Singer Kate Smith, whose rendition of “God Bless America” was something a lot of U.S. kids grew up with, is at the center of a firestorm over allegations of racism.
The New York Post reports that the NHL’s Philadelphia Flyers removed a statue of Smith from outside the team’s arena.
“The removal of the statue ends the team’s ‘long and popular relationship’ with Smith, whose version of ‘God Bless America’ had been part of the team’s game presentations since 1969 when a team executive ordered her rendition to be played instead of ‘The Star-Spangled Banner,’” The Post reports. “She later performed the song several times before games during the 1970s, including Game 6 of the 1974 Stanley Cup final against Boston.”
Smith, who hailed from Greenville, Va., and became known as the First Lady of Radio, died in 1986 at age 79.
The Post reports that the Flyers’ decision “follows allegations of racism in connection with some of Smith’s songs, including a 1939 tune called ‘That’s Why the Darkies Were Born’ and ‘Pickaninnies’ Heaven’ from the early 1930s. Both songs include racist language and references, although the former has been claimed to be satirical.”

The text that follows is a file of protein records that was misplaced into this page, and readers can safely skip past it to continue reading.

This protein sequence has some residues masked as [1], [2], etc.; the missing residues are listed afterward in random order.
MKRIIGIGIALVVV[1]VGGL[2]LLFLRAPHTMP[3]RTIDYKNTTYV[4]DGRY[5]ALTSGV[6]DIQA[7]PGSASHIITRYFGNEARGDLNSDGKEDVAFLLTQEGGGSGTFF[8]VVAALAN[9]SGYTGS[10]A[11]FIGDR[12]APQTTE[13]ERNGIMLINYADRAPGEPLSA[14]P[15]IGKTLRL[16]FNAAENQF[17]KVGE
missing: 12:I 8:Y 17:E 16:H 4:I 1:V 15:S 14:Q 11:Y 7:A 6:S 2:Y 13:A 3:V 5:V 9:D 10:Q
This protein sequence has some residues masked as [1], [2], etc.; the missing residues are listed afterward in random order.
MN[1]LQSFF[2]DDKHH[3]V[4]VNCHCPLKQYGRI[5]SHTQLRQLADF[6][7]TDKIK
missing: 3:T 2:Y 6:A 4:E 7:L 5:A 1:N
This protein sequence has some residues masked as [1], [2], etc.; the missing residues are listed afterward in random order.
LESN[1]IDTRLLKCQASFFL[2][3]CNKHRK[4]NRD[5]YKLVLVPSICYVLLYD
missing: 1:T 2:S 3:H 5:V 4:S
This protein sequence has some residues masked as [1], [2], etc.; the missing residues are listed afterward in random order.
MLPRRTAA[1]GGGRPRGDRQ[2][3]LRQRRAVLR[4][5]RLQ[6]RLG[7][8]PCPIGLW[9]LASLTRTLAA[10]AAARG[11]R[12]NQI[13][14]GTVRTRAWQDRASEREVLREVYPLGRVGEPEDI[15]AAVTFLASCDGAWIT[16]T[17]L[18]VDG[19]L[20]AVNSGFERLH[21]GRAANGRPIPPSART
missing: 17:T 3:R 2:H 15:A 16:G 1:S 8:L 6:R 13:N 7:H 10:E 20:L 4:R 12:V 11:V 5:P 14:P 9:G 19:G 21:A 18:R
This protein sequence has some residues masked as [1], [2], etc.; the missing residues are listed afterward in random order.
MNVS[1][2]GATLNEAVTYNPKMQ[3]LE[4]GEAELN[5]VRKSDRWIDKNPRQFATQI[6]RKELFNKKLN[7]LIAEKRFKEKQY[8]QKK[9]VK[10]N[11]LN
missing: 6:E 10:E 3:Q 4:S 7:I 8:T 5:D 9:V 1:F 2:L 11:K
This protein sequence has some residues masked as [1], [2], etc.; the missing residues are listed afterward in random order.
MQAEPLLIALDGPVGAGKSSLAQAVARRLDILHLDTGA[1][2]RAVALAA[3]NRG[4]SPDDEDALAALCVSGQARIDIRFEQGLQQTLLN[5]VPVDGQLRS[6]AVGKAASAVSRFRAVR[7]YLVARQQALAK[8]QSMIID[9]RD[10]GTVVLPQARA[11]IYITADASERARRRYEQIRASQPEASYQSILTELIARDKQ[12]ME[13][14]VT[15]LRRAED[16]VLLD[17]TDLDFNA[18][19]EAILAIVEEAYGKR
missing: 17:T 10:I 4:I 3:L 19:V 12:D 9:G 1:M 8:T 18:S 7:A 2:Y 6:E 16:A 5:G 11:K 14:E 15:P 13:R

In a statement released Sunday, the Flyers said: “In recent days, we learned that several of the songs Kate Smith performed in the 1930s include lyrics and sentiments that are incompatible with the values of our organization, and evoke painful and unacceptable themes.”
The Flyers’ decision follows a similar decision by the New York Yankees, who pulled the plug on the team’s use of Smith’s “God Bless America” during the seventh-inning stretch.
The Flyers’ statement added: “While Kate Smith’s performance of ‘God Bless America’ cannot be erased from its place in Flyers history, that rendition will no longer be featured in our game presentations. And to ensure the sentiments stirred this week are no longer echoed, earlier today we completed the removal of the Kate Smith statue from its former location outside of our arena.”